REVIEW | Understanding & tackling IWT in Europe: Knowledge Exchange at the European Parliament

On the day of the UK's departure from the European Union, Teresa Lappe-Osthege and Hannah Dickinson reflect on their recent IWT Knowledge Exchange at the European Parliament.

On 22 January, BIOSEC and White Rose Brussels invited key policy-makers, experts, civil society organisations and representatives of national governments to join our Knowledge Exchange Roundtable on the illegal wildlife trade in Europe. Hosted at the European Parliament by MEP for Yorkshire and the Humber Shaffaq Mohammed, alongside MEP for South East England Catherine Bearder and Team Leader on EU CITES and Wildlife Trade Regulations at the European Commission Matthias Leonhard Maier, our researchers Hannah Dickinson and Teresa Lappe-Osthege presented and discussed the main findings of their research on the illegal trade in caviar and songbirds in Europe.

After introduction from Shaffaq Mohammed, and a welcome from Phil Holliday (White Rose Brussels), chair Prof Rosaleen Duffy opened the roundtable. Teresa Lappe-Osthege began with a discussion of the extent and scope of the illegal bird trade from the Western Balkans into the EU. She illustrated that the illegal bird trade had established links with a number of key EU Member States and argued that EU demand for illegal bird products, such as luxurious delicacies, was one of the key drivers of illegal killing and taking of birds in the Western Balkan region. Teresa cautioned that there were numerous challenges in tackling the trade in songbirds, particularly in contexts of differing national legislations, because legal and illegal activities were often closely intertwined.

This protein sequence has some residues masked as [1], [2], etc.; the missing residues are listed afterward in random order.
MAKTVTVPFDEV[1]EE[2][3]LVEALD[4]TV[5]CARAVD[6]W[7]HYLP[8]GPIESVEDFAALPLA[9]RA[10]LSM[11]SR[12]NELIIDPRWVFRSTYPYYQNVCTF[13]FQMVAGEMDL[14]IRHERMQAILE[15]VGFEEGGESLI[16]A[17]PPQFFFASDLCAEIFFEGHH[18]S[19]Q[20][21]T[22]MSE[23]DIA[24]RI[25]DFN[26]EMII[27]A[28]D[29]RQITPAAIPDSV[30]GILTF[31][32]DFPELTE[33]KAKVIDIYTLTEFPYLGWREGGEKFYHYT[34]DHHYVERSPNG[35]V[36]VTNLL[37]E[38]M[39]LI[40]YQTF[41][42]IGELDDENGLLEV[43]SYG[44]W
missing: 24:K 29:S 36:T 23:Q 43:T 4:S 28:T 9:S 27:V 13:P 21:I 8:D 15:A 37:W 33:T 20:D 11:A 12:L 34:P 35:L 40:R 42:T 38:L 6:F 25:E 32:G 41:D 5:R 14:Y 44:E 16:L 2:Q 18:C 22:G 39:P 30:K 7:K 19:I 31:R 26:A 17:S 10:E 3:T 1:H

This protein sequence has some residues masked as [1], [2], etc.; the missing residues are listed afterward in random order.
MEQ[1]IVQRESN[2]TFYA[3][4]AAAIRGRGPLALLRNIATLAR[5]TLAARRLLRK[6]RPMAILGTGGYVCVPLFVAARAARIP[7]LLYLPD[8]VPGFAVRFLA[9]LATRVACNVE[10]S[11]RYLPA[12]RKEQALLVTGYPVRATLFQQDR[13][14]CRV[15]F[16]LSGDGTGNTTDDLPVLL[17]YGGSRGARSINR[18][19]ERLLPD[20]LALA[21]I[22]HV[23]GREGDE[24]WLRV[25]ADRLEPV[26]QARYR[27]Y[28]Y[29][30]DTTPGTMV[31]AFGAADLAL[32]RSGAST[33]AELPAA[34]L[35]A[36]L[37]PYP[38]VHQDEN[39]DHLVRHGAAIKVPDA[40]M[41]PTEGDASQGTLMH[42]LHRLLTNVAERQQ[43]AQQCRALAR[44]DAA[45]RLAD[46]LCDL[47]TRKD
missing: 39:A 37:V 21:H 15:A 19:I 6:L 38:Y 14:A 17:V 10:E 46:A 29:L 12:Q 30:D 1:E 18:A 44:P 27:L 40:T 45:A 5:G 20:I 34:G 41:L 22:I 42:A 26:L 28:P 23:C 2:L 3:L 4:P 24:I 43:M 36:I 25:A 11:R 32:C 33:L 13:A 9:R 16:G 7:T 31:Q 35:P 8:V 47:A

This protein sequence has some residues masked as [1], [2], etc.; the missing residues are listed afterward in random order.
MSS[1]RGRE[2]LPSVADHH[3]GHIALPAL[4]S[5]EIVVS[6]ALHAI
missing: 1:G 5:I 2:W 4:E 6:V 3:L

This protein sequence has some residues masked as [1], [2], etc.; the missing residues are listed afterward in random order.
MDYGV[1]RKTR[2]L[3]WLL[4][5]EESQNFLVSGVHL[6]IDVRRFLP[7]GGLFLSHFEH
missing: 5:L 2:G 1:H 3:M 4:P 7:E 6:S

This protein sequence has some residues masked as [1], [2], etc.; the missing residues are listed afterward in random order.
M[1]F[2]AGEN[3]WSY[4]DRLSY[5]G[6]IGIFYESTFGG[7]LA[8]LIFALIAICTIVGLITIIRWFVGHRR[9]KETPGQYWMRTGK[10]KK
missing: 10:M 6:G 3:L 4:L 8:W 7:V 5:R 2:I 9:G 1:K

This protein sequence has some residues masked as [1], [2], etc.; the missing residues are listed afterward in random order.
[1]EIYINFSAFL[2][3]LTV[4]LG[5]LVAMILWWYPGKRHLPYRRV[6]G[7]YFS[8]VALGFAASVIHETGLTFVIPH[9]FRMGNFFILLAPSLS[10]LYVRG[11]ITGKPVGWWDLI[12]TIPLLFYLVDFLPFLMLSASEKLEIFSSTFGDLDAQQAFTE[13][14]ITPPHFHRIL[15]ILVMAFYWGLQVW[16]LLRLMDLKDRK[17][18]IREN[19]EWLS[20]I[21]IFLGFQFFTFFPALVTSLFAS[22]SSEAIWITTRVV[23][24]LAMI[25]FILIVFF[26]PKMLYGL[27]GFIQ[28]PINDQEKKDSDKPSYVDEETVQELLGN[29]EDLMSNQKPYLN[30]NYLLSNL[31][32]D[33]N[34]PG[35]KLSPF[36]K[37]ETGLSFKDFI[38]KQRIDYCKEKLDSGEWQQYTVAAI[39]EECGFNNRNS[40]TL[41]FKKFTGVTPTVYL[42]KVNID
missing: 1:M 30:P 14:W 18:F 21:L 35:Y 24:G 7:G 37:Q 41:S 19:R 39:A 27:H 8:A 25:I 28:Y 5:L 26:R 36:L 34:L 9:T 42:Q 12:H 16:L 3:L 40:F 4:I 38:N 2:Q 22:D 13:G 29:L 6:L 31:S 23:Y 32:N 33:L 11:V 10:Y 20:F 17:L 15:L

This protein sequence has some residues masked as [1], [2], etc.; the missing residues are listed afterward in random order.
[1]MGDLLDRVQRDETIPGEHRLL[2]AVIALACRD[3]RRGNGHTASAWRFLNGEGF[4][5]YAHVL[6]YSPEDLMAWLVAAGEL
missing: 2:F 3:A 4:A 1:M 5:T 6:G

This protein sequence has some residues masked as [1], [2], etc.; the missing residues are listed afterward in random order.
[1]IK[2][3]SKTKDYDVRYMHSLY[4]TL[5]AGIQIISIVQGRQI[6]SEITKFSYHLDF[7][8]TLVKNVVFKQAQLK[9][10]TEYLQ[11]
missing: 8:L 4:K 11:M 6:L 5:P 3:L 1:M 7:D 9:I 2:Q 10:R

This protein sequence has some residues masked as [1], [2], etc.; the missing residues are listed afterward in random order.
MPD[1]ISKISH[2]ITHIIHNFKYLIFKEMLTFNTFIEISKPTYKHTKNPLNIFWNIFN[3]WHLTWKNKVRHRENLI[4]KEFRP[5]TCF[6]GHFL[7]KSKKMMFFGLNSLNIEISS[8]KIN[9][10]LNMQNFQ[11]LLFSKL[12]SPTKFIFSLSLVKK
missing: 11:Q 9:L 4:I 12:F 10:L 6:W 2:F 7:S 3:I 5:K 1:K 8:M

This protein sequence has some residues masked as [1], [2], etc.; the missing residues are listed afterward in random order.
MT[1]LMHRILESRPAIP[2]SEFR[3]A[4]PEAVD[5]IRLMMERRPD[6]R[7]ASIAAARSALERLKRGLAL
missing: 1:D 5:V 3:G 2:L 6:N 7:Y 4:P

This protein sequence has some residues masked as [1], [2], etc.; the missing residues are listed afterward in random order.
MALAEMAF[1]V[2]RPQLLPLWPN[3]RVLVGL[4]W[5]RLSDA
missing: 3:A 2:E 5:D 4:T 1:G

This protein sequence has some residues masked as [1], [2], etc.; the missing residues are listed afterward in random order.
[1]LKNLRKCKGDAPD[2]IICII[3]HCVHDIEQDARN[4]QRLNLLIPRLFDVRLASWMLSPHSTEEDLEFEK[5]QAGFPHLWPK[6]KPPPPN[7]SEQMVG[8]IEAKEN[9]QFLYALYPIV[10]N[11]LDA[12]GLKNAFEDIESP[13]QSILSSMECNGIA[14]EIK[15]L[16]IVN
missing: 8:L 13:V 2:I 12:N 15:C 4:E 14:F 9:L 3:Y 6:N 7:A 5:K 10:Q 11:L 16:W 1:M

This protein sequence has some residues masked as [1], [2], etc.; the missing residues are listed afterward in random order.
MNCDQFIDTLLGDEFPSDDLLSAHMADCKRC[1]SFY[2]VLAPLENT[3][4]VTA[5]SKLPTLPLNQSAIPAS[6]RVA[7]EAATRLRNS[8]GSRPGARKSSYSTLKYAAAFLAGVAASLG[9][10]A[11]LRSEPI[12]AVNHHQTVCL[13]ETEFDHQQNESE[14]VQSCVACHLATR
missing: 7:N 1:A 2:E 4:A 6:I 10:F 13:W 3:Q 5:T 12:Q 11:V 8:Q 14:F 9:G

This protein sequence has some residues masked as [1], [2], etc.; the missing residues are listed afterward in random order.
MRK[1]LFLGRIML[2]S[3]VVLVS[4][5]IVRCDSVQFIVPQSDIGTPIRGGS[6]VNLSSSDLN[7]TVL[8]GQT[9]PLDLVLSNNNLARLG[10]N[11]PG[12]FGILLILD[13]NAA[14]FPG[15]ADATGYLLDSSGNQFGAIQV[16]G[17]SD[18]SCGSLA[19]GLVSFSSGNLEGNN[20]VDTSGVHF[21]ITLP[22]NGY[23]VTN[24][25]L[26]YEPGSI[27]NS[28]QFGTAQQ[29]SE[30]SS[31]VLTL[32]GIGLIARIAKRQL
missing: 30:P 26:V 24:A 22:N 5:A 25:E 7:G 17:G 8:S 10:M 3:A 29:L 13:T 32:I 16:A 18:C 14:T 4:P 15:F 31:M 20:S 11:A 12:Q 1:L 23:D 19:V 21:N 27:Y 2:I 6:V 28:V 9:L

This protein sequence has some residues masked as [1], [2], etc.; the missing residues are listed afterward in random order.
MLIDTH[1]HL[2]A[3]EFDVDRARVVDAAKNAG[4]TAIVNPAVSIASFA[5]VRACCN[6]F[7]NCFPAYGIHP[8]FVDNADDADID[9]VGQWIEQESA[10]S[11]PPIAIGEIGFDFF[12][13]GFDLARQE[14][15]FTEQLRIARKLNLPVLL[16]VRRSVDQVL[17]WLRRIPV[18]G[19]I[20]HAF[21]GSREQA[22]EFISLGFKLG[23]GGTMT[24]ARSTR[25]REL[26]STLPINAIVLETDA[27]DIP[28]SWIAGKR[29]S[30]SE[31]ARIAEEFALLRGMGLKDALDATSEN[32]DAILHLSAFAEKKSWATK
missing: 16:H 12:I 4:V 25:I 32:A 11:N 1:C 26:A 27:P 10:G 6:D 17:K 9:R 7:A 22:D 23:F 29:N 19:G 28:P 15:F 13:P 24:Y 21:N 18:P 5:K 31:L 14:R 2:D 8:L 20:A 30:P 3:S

Hannah Dickinson demonstrated that similar dynamics were at play in the illegal caviar trade in Europe. Highlighting that seizure data could be misleading, she illustrated that problems arose from one part of the caviar trade taking place legally (i.e. the trade in farmed caviar), while another part is criminalised (i.e. the trade in wild caviar). Hannah’s research revealed that enforcement of existing legislation was particularly difficult when it came to processes taking place in between the source and the consumer markets, such as the repackaging and labelling of caviar. She argued that more attention needed to be paid to those processes in the middle of the supply chain in order to fully understand the dynamics that enable the illegal caviar trade in Europe.

European Commission representative Matthias Leonhard Maier provided a useful overview of the state of existing legislation on the illegal wildlife trade within the EU. Discussing the upcoming review of the EU Action Plan against Wildlife Trafficking, Matthias cautioned that the success of the action plan depended on buy-in from the EU Member States and other key actors such as the European External Action Service or in-country EU delegations. This is due to the document not being legally binding. Acknowledging the role of wider EU legislation (e.g. the forthcoming EU biodiversity strategy), Matthias identified the lack of IWT regulation within the EU Common Market as one of the most significant gaps in addressing IWT in Europe.

MEP Catherine Bearder reflected on her long-standing work in the European Parliament driving action on issues related to IWT, focusing particularly on her leadership of the MEPs for Wildlife group. Citing a recent case of illegal bird trade in a pub in East London, Catherine acknowledged that IWT within Europe had not received sufficient attention. She emphasised that many obstacles persisted, particularly when it came to the enforcement of existing legislation and argued that political will and commitment were the most important preconditions to addressing IWT in Europe.

Although the event stirred fruitful discussions with civil society organisations and other experts on IWT, it was overshadowed by the looming departure of the UK from the EU. As a UK-based research project funded by the European Research Council, our Knowledge Exchange Roundtable illustrated the benefits of engaging with a variety of stakeholders at the heart of the EU and the importance of continued research funding for projects advancing our understanding of transnational issues, such as IWT in Europe.

For further reading on our research into Europe’s songbird and caviar trades, please see our page on European Trades.